Party Mix

During the holiday season, when most people are icing sugar cookies or breaking up peanut brittle, the Youngs are frying Party Mix. As I’ve mentioned before, my family doesn’t care much for sweets, so my mom always prepared plenty of Party Mix to snack on between Thanksgiving and New Year’s. By the time the end of January hits, I’m always pouting that no one has saved a single bag for my birthday. I would so much rather have a gallon Ziploc bag of Party Mix than a cake.

The Youngs claim to have preserved the Original Chex Party Mix recipe. I can’t say whether or not that’s true, but I can say that this stuff is darn good. However, I can only make that guarantee if you follow this recipe. Here are a few things I’ve learned about making Party Mix: measure the cereal because the ratios do matter; you can use butter or margarine, but butter is easier to burn; off-brand cereal is fine; one set of cereal boxes yields 3-4 gallon Ziploc bags of Party Mix; people who like pretzels prefer the knots or squares; let the Party Mix cool in paper grocery bags to prevent sogging in the Ziplocs; Party Mix never tastes right until it’s cool; and — this may be the most important part — store it in the largest containers possible (gallon Ziplocs or popcorn tins will make you feel like you have an endless supply).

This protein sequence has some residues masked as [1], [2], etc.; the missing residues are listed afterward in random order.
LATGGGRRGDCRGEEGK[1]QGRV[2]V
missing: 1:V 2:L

Original Chex Party Mix
1 stick butter or margarine
4 1/2 tsp Worcestershire sauce
1 1/2 tsp seasoned salt
2 cups Rice Chex
2 cups Corn Chex
2 cups Wheat Chex
2 cups Cheerios
1 cup pretzels

Mix the cereal and pretzels together in a large bowl.

Melt butter in a large pot or pan with high sides. Add the Worcestershire and seasoned salt to the butter. When the butter sizzles, pour in the cereal. Stirring constantly, fry the cereal for about five minutes or until the butter is well distributed over all the cereals.

Dump into a large paper bag and let cool 1-2 hours. Store in an airtight container.


3 thoughts on “Party Mix

  1. I guess Amy can do that, but does it really count if she is a month early?
    You mentioned the popcorn tins, but failed to emphasize the size or number used to ensure the distribution of equitable portions. The party mix wars were always fun. :)

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